Guttate Psoriasis

Authored by , Reviewed by Dr Hannah Gronow | Last edited | Meets Patient’s editorial guidelines

Guttate psoriasis is a skin condition which gives you light red, slightly scaly marks scattered over almost your whole body. It usually happens a few weeks after a throat infection with a particular germ (bacterium) called a group A beta-haemolytic streptococcus.

Although it has the name 'psoriasis', guttate psoriasis is almost a completely different condition to the usual psoriasis. It is a skin condition that comes on quickly, usually a few weeks after a throat infection. Some medications can also cause it.

  • For some reason the germ (bacterium) group A beta-haemolytic streptococcus, which can cause a really sore throat, sometimes causes a skin reaction.
  • It's thought to be caused by your immune system going into 'overdrive' and accidentally reacting to your own skin.
  • The throat infection is found in about 80% of cases.
  • No one can quite figure out why this happens but some people seem to be more prone to it than others. It might be to do with your genetic make-up.
  • In this way it's similar to the way a throat infection can lead to rheumatic fever.

Can anything else cause guttate psoriasis?

Rarely some medications can cause guttate psoriasis, particularly lithium (used for mental health problems) and beta-blockers (used in heart conditions).

The word 'gutta' means 'drop' in Latin so that's where the name guttate psoriasis comes from: it can look like tiny pink drops have been scattered on the person's body. They are usually slightly raised, with a thin white scale. They don't hurt, but they can be a bit itchy.

Guttate psoriasis hands

Guttate psoriasis hands
Mohammad2018, CC BY-SA 4.0, via Wikimedia Commons

By Mohammad2018, CC BY-SA 4.0, via Wikimedia Commons

The above image shows guttate psoriasis on the back of someone's hands:

  • The spots come on pretty quickly, over just a day or two.
  • They usually cover the chest, tummy, upper arms and thighs.
  • Usually the palms of the hands and soles of the feet are not affected.
  • It only occasionally affects your head and face.
  • They are slightly raised, light pink skin marks that might have a white scale to their surface.
  • Usually the appearance of the spots is the worst thing about it.
  • It doesn't usually make you feel ill or feverish.
  • The spots are not usually painful, but they can be a tiny bit itchy (only a little bit though).
  • You can imagine that coming up in spots all over your body in just a few days can be pretty distressing: a lot of people are quite upset when they see their doctor.

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  • Usually young people get guttate psoriasis, in their teens or twenties. Men and women are affected equally.
  • It seems to occur all over the world.
  • No one really quite knows how common it is. In general, a GP in the UK would have heard of it and probably know how to diagnose it, but they may not have seen a case themselves for many years.

There aren't any particular tests for guttate psoriasis.

It's diagnosed by the way it looks and also by finding out if there has been a throat infection a few weeks before. Occasionally a blood test can be used to detect the streptococcus germ (bacterium): this is called an anti-streptolysin antibody assay.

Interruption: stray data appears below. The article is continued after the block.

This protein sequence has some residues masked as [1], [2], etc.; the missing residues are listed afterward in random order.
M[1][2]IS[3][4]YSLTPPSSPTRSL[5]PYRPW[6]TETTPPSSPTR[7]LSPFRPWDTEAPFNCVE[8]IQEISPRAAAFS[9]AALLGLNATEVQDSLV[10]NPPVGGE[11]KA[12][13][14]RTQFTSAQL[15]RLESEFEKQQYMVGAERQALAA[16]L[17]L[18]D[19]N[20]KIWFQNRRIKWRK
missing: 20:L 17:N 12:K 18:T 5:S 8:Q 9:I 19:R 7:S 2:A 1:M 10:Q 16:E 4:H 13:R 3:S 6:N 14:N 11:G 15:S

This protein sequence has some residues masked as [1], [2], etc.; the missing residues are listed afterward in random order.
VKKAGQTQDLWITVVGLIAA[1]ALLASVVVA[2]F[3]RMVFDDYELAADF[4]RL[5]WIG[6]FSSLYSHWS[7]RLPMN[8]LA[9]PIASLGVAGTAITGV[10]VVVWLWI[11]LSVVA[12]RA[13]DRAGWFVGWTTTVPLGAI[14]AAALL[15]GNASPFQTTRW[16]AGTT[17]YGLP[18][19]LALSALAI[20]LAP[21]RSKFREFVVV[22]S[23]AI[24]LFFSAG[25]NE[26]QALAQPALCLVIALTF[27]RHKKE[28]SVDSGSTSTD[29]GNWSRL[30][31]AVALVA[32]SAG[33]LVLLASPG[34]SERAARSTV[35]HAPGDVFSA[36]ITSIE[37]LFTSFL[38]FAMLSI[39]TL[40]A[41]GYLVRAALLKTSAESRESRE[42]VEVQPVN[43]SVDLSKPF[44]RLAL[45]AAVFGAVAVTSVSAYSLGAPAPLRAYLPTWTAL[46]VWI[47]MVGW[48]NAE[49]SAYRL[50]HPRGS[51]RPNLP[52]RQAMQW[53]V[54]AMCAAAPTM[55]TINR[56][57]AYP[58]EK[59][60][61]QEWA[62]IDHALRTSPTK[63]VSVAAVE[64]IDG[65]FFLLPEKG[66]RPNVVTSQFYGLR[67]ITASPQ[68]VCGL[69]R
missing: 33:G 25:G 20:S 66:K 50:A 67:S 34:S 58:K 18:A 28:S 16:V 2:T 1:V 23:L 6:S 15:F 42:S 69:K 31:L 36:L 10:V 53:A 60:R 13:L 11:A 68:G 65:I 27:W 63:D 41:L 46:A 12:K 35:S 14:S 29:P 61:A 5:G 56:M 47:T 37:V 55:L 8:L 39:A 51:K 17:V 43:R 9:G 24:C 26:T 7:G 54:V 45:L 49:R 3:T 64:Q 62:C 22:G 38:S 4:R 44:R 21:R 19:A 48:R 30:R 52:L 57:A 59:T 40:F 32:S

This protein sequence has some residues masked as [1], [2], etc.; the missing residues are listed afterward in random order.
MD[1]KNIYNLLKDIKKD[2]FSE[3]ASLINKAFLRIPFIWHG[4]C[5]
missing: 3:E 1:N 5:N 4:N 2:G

A biopsy of the skin is not usually needed. If it isn't quite clear what the skin condition is, a specialist skin doctor (dermatologist) might use a small microscope (a dermatoscope) to look at it more closely.

  • There are other conditions that give similar skin problems.
  • Pityriasis rosea can look a bit like guttate psoriasis, but doesn't follow a throat infection.
  • Pityriasis lichenoides can resemble guttate psoriasis, but again doesn't follow a throat infection. And the lesions look a bit different to guttate psoriasis.

The good news is, guttate psoriasis usually fades by itself within a few weeks to a few months.

It doesn't necessarily need treating unless it's really bothering the person. No particular treatment has been shown to work better than others.

A GP may prescribe a mild steroid cream if the lesions are itchy - although in practice it is quite hard to spread cream over such a large area of the body. It is worth nourishing the skin with simple moisturisers.

Although it is related to a bacterial throat infection, giving antibiotics doesn't actually speed up the spots going away.

A dermatologist may use 'light therapy' which is where they beam UV light at you in a special box (a bit like tanning!). This is a specialised treatment that isn't available in all hospitals. It can help to clear up the guttate psoriasis a bit quicker than otherwise.

  • In nearly two thirds of people the spots clear up and never come back.
  • Occasionally the spots turn into a more long-term type of psoriasis called plaque psoriasis. This can be treated with similar creams and light treatment.
  • Once it's cleared, sometimes (but not very often) a second outbreak of guttate psoriasis happens. This could happen if the streptococcus bug is lurking in your tonsils.
  • Thankfully the guttate psoriasis never properly scars, although sometimes it can leave tiny pale marks where it used to be: these should fade with time though.

Usually it comes and goes and then that's all there is to it. In about 80% of people the spots will fade in three weeks to three months and never come back. But in some people it carries on to be long-term plaque psoriasis. Sometimes you can get a second outbreak, particularly if the streptococcus germ (bacterium) is still in your throat or tonsils.

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